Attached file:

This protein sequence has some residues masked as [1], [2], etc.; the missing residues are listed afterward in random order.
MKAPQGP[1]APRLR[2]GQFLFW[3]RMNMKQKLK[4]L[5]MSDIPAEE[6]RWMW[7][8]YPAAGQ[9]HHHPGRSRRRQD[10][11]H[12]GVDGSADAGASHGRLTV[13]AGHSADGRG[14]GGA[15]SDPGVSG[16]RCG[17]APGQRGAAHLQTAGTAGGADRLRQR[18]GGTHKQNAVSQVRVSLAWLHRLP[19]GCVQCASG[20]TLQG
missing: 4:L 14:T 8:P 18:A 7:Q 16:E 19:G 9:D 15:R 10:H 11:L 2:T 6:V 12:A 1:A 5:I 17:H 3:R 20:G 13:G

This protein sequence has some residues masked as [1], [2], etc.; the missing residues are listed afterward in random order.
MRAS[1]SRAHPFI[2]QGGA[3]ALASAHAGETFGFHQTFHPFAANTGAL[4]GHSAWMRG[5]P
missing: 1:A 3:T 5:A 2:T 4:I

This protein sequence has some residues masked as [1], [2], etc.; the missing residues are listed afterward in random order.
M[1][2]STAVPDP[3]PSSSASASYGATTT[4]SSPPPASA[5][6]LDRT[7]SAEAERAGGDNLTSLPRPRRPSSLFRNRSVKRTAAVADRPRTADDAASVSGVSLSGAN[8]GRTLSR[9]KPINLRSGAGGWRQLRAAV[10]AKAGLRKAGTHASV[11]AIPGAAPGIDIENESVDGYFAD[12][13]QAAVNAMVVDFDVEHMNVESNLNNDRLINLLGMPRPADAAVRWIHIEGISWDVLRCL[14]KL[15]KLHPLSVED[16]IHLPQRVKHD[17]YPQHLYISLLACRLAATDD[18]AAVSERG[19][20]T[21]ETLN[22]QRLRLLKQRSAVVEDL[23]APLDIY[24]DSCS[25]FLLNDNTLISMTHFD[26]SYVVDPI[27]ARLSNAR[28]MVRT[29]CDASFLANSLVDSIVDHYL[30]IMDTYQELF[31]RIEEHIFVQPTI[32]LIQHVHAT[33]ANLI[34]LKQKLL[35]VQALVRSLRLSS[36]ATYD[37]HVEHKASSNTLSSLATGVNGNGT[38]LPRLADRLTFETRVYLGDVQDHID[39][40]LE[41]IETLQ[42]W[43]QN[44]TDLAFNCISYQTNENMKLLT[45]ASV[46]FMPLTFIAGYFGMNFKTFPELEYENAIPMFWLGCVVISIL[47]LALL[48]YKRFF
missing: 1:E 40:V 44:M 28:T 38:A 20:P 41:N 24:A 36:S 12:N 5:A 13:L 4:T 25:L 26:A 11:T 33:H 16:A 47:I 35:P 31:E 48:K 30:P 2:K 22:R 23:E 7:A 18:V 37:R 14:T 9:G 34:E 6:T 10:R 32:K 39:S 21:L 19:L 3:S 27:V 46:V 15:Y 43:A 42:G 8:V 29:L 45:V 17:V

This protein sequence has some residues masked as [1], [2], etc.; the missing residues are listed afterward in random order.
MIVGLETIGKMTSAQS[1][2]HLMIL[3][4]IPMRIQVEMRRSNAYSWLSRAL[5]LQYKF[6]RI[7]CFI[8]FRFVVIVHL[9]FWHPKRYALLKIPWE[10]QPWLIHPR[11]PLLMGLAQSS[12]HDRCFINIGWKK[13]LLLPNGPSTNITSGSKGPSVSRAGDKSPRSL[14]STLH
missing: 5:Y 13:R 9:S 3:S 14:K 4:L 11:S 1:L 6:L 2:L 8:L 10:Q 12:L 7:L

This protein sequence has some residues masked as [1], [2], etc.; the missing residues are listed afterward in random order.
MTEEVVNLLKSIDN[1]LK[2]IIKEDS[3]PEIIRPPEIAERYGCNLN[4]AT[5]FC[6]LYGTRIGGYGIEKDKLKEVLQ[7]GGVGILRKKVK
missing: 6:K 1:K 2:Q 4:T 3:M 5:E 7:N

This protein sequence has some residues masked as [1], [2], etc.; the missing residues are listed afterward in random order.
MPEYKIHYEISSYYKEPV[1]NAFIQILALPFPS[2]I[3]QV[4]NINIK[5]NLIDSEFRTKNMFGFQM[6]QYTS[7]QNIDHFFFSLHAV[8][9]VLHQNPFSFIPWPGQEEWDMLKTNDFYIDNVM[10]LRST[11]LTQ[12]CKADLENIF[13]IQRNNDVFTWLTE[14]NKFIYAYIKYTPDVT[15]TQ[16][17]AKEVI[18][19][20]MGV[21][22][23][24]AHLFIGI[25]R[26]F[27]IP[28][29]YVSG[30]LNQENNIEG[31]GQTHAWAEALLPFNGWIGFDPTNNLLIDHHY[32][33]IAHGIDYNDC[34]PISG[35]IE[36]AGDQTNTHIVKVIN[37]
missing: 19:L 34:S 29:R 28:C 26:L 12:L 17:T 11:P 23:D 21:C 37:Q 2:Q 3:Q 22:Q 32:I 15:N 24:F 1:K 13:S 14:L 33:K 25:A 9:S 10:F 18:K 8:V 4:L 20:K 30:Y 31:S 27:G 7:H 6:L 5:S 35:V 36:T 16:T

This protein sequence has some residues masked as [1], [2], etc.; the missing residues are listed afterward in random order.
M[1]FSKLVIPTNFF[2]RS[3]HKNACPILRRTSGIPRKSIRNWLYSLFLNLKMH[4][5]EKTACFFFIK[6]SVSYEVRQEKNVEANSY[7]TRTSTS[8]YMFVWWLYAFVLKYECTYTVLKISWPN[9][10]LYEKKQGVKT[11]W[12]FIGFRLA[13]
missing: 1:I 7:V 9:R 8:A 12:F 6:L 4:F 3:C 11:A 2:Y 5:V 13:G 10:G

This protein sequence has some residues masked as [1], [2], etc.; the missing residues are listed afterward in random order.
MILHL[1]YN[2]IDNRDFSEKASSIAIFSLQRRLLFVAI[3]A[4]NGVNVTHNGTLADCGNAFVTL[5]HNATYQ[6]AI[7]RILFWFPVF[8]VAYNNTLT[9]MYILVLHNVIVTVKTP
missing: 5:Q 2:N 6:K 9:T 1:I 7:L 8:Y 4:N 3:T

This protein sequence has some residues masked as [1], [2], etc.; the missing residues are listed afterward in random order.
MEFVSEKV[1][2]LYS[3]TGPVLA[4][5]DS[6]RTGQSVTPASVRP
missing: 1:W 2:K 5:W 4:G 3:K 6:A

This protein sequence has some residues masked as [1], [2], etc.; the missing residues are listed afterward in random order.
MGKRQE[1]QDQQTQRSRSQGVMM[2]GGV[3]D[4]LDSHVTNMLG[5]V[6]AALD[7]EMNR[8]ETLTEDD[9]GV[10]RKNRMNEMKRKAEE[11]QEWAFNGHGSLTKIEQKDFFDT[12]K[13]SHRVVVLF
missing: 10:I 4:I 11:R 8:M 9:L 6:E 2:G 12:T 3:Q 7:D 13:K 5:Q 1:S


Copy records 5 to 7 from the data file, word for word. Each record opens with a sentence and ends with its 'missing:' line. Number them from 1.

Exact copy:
This protein sequence has some residues masked as [1], [2], etc.; the missing residues are listed afterward in random order.
MTEEVVNLLKSIDN[1]LK[2]IIKEDS[3]PEIIRPPEIAERYGCNLN[4]AT[5]FC[6]LYGTRIGGYGIEKDKLKEVLQ[7]GGVGILRKKVK
missing: 6:K 1:K 2:Q 4:T 3:M 5:E 7:N

This protein sequence has some residues masked as [1], [2], etc.; the missing residues are listed afterward in random order.
MPEYKIHYEISSYYKEPV[1]NAFIQILALPFPS[2]I[3]QV[4]NINIK[5]NLIDSEFRTKNMFGFQM[6]QYTS[7]QNIDHFFFSLHAV[8][9]VLHQNPFSFIPWPGQEEWDMLKTNDFYIDNVM[10]LRST[11]LTQ[12]CKADLENIF[13]IQRNNDVFTWLTE[14]NKFIYAYIKYTPDVT[15]TQ[16][17]AKEVI[18][19][20]MGV[21][22][23][24]AHLFIGI[25]R[26]F[27]IP[28][29]YVSG[30]LNQENNIEG[31]GQTHAWAEALLPFNGWIGFDPTNNLLIDHHY[32][33]IAHGIDYNDC[34]PISG[35]IE[36]AGDQTNTHIVKVIN[37]
missing: 19:L 34:S 29:R 28:C 26:L 12:L 17:T 11:P 23:D 21:C 37:Q 2:Q 3:Q 22:Q 32:I 15:N 24:F 1:K 13:S 14:L 33:K 25:A 9:S 10:F 18:K 8:V 4:L 20:K 30:Y 31:S 27:G 7:H 6:L 5:S 35:V 36:T 16:T

This protein sequence has some residues masked as [1], [2], etc.; the missing residues are listed afterward in random order.
M[1]FSKLVIPTNFF[2]RS[3]HKNACPILRRTSGIPRKSIRNWLYSLFLNLKMH[4][5]EKTACFFFIK[6]SVSYEVRQEKNVEANSY[7]TRTSTS[8]YMFVWWLYAFVLKYECTYTVLKISWPN[9][10]LYEKKQGVKT[11]W[12]FIGFRLA[13]
missing: 1:I 7:V 9:R 8:A 12:F 6:L 4:F 3:C 11:A 2:Y 5:V 13:G 10:G